PRICE, Utah – To the general membership of Clearwater 1st Ward, Bishop Charles Stanley is all smiles – but when his kids are misbehaving during Sacrament Meeting that Mona Lisa smile takes on a double-meaning that is not to be ignored.

“Last Sunday my seven-year-old kept licking his little sister’s face during Sacrament Meeting,” Bishop Stanley’s wife, Debra, said, “until he saw Dad staring him down from the stand. To everyone else in the ward he’s just got a loving smile, but if you look closely you can see his jaw muscles flexing. That’s a dead giveaway.”

Sister Stanley says years of close contact with her husband has provided her and her children with the skills necessary to interpret his surprisingly communicative glances.

“A thin smile with eyes slightly wider than usual means something like, ‘don’t make me come down there’,” she said, “relaxed eyes and a half-smile mean, ‘you just wait until we get home’ and a full-on frown is usually just his irritable bowel acting up.”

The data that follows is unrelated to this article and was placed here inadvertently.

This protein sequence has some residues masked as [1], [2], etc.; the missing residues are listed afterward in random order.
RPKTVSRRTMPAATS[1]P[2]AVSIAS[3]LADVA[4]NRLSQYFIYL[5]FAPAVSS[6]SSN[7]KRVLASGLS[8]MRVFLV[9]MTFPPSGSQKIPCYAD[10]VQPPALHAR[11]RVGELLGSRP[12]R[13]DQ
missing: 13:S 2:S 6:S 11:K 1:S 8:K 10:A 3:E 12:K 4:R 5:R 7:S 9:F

Bishop Stanley describes his ability as “far from unique.”

“It’s not just me,” he said. “Almost any father who spends each Sunday on the stand learns how to communicate with his family in a similar way. Bishoprics, Stake Presidencies – even the Ward Clerk. It’s almost like speaking in tongues, minus the tongues. It’s simply part of our authoritative mantle.”

 


 

Bishops are fantastic. If you haven’t seen this talk by President Gordon B. Hinckley from 1988 about bishops in the Church, check it out. And let’s be honest, you haven’t seen it.

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